[lg policy] Owner of South Philadelphia cheese-steak stand who required customers to order in English dies

Harold Schiffman haroldfs at GMAIL.COM
Wed Aug 24 15:56:15 UTC 2011

PHILADELPHIA (AP) — Joey Vento, the owner of a landmark south
Philadelphia cheesesteak stand who told customers to order in English,
has died at age 71.Vento's nephew Joseph Perno, a manager at Geno's
Steaks, told The Associated Press that Vento had a massive heart
attack and died Tuesday. He said family members had just gotten out of
the hospital and wouldn't be making any immediate statements.

In November, Perno said Vento had been diagnosed with colorectal
cancer a few months earlier and was to have surgery at Memorial
Sloan-Kettering Cancer Center in New York City. Longtime friend
Domenic Chiavaroli told the Philadelphia Daily News and The
Philadelphia Inquirer that Vento had been at the cheesesteak stand
Tuesday morning, as he was every morning before opening, but went home
to Shamong, N.J., later in the day and told his wife that he wasn't
feeling well.

"I've been coming here since 1967," Chiavaroli said. "Joe was a good
guy. He always tried to help everybody." According to Geno's website,
Vento learned the cheesesteak business from his father, who had opened
Jim's Steaks in the early 1940s. The site says Vento opened Geno's in
1966 "with $6 in his pocket, two boxes of steaks and some hot dogs."

He came up with the name after seeing a broken door in the back of his
store upon which a neighborhood boy named Gino had painted his name,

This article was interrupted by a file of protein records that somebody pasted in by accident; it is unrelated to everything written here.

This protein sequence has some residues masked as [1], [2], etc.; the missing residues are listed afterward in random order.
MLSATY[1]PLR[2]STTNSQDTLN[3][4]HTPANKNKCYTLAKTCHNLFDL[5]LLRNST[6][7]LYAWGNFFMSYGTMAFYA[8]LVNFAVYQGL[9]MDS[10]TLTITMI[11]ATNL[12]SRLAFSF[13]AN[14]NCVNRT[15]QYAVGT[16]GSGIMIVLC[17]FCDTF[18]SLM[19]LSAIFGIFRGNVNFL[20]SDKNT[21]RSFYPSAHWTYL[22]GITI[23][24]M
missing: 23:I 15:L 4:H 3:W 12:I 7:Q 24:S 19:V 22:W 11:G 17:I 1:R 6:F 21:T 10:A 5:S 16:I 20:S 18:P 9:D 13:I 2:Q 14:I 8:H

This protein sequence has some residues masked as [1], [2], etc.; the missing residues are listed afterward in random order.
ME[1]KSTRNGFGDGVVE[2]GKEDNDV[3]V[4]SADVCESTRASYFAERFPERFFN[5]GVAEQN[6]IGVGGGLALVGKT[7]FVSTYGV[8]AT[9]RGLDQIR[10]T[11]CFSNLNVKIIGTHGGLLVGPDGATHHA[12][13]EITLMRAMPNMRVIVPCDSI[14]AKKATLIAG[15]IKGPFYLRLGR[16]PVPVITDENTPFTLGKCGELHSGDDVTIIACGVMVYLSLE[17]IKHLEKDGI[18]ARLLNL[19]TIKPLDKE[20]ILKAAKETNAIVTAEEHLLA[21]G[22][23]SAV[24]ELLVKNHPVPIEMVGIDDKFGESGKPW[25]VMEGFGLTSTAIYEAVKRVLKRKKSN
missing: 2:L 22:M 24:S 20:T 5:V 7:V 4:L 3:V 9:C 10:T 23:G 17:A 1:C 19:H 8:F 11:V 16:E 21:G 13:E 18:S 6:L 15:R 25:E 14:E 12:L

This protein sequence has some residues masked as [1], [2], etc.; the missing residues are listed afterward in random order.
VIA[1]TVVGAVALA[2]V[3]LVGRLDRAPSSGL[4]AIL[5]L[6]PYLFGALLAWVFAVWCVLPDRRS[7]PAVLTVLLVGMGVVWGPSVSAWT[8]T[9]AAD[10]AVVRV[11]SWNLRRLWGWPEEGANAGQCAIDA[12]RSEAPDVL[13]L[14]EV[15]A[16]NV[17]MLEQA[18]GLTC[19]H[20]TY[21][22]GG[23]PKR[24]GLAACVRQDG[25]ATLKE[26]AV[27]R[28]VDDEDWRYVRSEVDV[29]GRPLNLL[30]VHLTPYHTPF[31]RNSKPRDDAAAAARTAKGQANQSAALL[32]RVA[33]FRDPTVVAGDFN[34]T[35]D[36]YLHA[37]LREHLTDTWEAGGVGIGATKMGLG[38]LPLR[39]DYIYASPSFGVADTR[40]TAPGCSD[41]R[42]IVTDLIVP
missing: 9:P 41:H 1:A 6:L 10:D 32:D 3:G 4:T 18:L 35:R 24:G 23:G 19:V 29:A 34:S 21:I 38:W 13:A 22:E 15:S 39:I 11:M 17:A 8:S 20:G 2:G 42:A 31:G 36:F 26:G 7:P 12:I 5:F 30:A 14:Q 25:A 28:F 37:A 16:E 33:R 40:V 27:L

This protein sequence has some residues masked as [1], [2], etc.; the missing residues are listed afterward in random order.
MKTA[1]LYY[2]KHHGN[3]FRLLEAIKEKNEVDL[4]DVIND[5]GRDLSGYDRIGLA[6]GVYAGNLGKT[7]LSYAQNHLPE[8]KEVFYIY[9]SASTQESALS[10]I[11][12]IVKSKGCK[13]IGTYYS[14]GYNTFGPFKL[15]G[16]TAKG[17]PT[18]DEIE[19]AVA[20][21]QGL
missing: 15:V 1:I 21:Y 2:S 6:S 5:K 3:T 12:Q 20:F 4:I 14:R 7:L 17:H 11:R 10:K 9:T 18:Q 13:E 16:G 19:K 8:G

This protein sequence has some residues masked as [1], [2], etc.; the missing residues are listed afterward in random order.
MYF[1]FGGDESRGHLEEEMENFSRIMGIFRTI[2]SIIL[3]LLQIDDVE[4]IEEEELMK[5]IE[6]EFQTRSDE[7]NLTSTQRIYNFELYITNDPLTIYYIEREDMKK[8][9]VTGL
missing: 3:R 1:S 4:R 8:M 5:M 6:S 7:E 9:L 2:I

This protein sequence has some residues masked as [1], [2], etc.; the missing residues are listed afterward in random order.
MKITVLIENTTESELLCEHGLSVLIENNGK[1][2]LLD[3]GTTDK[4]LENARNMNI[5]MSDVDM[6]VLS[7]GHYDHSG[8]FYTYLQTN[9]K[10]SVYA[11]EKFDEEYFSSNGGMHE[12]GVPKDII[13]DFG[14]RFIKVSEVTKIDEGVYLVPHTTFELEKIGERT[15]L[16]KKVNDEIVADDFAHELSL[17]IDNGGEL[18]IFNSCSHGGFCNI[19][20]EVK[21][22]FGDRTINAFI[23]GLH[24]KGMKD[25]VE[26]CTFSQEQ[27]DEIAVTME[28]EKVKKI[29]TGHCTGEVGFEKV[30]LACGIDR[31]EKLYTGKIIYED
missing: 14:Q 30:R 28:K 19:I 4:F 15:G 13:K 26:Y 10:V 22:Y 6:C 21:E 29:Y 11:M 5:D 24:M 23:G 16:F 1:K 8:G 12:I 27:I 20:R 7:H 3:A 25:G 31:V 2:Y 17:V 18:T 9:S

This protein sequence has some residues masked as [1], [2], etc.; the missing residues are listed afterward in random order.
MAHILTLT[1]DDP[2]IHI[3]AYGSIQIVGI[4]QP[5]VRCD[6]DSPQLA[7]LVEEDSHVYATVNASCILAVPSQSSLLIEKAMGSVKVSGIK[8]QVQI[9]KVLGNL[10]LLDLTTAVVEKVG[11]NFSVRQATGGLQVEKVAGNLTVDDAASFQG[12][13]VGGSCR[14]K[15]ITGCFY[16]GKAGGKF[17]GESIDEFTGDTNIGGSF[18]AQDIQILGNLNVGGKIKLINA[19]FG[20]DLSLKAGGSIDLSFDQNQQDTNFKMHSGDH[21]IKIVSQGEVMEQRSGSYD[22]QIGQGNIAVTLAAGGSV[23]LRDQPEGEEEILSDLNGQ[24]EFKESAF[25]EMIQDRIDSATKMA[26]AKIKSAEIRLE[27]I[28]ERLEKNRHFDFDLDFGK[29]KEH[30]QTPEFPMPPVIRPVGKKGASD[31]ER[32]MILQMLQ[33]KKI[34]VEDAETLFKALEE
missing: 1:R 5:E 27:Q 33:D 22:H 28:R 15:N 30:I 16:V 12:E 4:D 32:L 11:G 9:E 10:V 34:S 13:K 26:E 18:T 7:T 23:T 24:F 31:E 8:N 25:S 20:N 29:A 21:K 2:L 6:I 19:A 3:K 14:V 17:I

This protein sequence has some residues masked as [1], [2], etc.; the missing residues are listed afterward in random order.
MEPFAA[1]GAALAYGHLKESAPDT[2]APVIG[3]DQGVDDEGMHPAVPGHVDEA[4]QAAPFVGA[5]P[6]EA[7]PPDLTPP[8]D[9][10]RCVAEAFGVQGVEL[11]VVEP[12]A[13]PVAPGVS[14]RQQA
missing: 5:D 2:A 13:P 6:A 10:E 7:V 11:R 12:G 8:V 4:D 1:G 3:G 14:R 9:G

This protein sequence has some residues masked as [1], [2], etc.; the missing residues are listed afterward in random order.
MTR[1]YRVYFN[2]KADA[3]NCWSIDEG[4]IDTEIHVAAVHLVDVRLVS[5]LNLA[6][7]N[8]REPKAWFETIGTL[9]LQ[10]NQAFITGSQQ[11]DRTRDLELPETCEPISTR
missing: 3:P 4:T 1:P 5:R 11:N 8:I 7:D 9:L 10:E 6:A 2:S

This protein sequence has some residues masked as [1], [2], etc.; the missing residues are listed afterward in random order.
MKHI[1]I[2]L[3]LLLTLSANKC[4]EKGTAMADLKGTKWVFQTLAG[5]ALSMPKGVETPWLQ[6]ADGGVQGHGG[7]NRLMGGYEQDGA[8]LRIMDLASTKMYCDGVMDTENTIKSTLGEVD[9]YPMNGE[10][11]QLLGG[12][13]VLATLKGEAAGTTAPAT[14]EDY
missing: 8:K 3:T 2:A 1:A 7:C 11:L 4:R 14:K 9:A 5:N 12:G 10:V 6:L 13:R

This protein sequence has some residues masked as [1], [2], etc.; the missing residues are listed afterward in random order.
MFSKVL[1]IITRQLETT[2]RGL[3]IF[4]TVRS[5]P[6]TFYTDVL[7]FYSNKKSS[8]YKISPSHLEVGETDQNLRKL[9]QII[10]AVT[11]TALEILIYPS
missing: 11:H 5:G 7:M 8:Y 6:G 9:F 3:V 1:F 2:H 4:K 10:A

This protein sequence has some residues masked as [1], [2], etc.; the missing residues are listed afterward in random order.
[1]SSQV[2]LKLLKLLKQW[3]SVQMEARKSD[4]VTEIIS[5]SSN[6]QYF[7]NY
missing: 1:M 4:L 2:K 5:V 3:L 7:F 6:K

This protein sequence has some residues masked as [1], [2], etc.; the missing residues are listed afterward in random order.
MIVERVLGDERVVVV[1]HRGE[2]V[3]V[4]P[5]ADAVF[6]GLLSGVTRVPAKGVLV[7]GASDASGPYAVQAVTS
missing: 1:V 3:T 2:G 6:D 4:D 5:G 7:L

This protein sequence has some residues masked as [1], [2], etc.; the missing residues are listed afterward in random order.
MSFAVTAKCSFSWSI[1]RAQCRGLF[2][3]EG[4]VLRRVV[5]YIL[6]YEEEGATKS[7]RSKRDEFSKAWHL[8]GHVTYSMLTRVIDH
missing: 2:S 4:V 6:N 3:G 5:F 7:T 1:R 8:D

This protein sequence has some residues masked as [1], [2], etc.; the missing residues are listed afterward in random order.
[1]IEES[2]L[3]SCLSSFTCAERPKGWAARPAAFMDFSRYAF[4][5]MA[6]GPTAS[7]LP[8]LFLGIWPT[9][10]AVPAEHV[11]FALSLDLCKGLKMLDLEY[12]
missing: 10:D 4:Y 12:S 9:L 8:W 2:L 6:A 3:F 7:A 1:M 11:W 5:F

and he changed it to Geno's to not conflict with a food chain of the
era, the site says. The south Philadelphia location, however, was a
given, because "he figured that if he was going to sell a steak, he
had to be where they were already eating them."

Geno's and its chief rival across the street, Pat's King of Steaks,
have become the focus of an area described as "ground zero for
cheesesteaks," a traditionally Italian community that has grown more
diverse with an influx of immigrants from Asia and Latin America and
is a popular tourist destination.

In June 2006, Vento and Geno's made headlines over two small signs
posted at the shop stating, "This is AMERICA: WHEN ORDERING 'PLEASE
SPEAK ENGLISH.'" Vento said he posted the signs because of concerns
over the debate on immigration reform and the increasing number of
people who couldn't order in English. Vento said he never refused
service to anyone because he or she couldn't speak English, but
critics argued that the signs discouraged customers of certain
backgrounds from eating at the shop.

Amid extensive publicity, the city's Commission on Human Relations
began looking into whether Vento was violating Philadelphia's
ordinance banning discrimination in employment, public accommodation
and housing on the basis of race, ethnicity or sexual orientation. The
following year, the commission found probable cause against Geno's for
discrimination. The case then went to a public hearing, at which an
attorney for the commission argued that the signs were about
intimidation, not political speech. The matter then went to a
three-member panel, which ruled 2-1 in March 2008 that the signs
didn't violate the ordinance.



 Harold F. Schiffman

Professor Emeritus of
 Dravidian Linguistics and Culture
Dept. of South Asia Studies
University of Pennsylvania
Philadelphia, PA 19104-6305

Phone:  (215) 898-7475
Fax:  (215) 573-2138

Email:  haroldfs at gmail.com


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